I’ve never been one to be worried about the MCU and its films but with Doctor Strange in the Multiverse of Madness being pushed to May because of extensive reshoots in November and December and the mind-numbing secrecy surrounding Spider-Man: No Way Home I’m starting to notice something rather unfortunate.
For months, fans were clamoring for a trailer for the upcoming Spider-Man flick. It finally dropped on August 23, roughly four months before its release in theaters, and that felt right. But now we’re heading into November and as more details a.k.a promotional pictures start coming out for the film I hate to say it but this film just kind of looks…bad.
Check out this picture that got turned into an instant meme.
I wanted to like this picture but there are so many things wrong with this image. First off, the CGI for Doc Ock looks ridiculous. I mean, is this an early 2000s’ movie?
Secondly, Spider-Man doesn’t run from a fight? He didn’t even run from Thanos who’s way scarier than this guy so what the heck is he doing in this picture?
There’s also a level of secrecy around this film that feels less like Kevin Feige wanting us to be surprised and more like the editors are scrounging to put this convoluted movie together.
This is the MCU’s first foray into the multiverse theme and this, unfortunately, is where stories can start getting wacky real quick. Spider-Man has had two solid films so I shouldn’t be too worried but my gut is just telling me there’s something off with this movie the more I see it.
And, considering that I often base a movie’s quality off of their teaser trailer, I was one of the small crowd who found the No Way Home teaser to be very underwhelming and not that great. The only thing I liked about it was Doctor Strange because duh, he’s my favorite.
What do you think? Do you still have faith in Spider-Man: No Way Home‘s chances of being a great movie? Feel free to share your thoughts in the comments below.
I thank you for reading and I hope you have a spectacular day.
One thought on “I Think ‘Spider-Man: No Way Home’ Is Secretly a Hot Mess of a Movie Right Now”
I’m not a good one to judge because I already never saw the last 2 Tom Holland Spider-Man movies, due to my dislike of his MCU interpretation. The only reason I may see this one is because of them bringing back characters from the Sam Raimi Spidey trilogy. In the No Way Home trailer, the tone seemed too jokey and Parker seemed too flaky, but that’s the opinion I always had about these movies. Having Parker mess up the spell just by talking seemed goofy and not believable. But, to be fair, this was a teaser, and seems to be only showing us the beginning of the movie. The intro may be the necessary evil to get to the entertaining stuff.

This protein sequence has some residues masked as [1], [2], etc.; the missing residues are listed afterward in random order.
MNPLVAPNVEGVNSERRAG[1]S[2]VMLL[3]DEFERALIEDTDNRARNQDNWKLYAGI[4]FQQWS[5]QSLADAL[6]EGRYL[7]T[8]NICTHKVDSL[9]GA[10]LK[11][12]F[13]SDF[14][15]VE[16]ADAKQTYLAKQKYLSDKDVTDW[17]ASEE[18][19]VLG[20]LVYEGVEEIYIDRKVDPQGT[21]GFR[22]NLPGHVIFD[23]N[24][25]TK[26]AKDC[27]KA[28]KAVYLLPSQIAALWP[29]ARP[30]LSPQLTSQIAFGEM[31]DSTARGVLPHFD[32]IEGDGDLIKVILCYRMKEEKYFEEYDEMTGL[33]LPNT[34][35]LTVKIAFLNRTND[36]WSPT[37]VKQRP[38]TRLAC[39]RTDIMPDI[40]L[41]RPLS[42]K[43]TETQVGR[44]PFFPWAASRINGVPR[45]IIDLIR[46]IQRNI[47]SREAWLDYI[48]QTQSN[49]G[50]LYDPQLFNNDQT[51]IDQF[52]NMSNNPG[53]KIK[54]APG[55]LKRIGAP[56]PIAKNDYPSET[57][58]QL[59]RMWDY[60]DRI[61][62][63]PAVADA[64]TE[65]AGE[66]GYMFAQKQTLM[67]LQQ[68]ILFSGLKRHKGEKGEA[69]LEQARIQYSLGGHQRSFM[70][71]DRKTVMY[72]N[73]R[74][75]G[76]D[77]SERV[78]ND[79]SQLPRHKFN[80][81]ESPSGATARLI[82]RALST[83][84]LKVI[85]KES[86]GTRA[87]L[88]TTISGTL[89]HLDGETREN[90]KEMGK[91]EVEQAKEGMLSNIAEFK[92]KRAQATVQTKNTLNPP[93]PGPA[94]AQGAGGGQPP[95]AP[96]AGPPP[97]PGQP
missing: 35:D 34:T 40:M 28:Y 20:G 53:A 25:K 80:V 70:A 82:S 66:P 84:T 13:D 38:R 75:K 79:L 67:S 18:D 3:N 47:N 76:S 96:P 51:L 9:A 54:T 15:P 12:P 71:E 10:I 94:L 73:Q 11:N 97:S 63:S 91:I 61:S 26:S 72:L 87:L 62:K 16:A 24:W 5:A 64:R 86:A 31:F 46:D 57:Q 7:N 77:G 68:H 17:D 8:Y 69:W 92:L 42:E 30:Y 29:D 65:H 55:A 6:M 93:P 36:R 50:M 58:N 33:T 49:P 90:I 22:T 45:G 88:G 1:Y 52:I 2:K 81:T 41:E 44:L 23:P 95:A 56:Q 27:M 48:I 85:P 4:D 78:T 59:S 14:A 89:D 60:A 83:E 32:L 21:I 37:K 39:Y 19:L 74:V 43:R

One problem with a Multiverse storyline is that it’s something Marvel Comics never used to indulge in. Even as recently as the 2000s, Marvel’s editor-in-chief said he was against the idea of having more than two “universes” in Marvel Comics, and against any kind of crossover between different universes (quotes at bottom). Later, he seemed to waver on that position, and in recent years Marvel seems to have gone all in on the idea of a multiverse, especially the Spider-Verse. DC of course famously had “multiple earths” in their comics for years, and tried to end the practice in 1985’s Crisis series. Marvel never had anything like that until the Ultimate universe launched in 2000. That seemed to be the gateway drug that eventually led to them embracing a multiverse.
In essence, both DC and Marvel are backing into the multiverse in their movies for the same reason. They created alternate versions of their characters in the past with no intention of ever crossing them over, but are now retroactively putting them into a multiverse just for the “fun” and novelty of it. It seems innocent enough, but can lead to confusion for audiences, and less believability and stakes in a storyline. It’s one of those things that people say they’re going to indulge in “just one time,” but it always seems to become habit-forming in the long run.
Marvel Editor-in-Chief quotes below:
“…in my world, the language and distinctions are simple, there is the Marvel Universe and the Ultimate Universe. Anything other than that reeks of all that DC Earth 1, Earth 2, Earth Prime stuff which I’ve never really taken to, but then again, I got into DC when they got rid of all that stuff so it was from and for a different era than my own.”
— Marvel Editor-in-Chief Joe Quesada
“Joe Quesada was asked if the Ultimate Universe and the Main Marvel Universe would ever cross over and he replied no. Quesada said he’d rather close down one universe than have them cross over because it meant they were officially out of ideas.”
“That said, yes, I did say that we would never crossover universes. Have I changed my mind? Well, you’ll just have to wait and see.”
— Marvel Editor-in-Chief Joe Quesada
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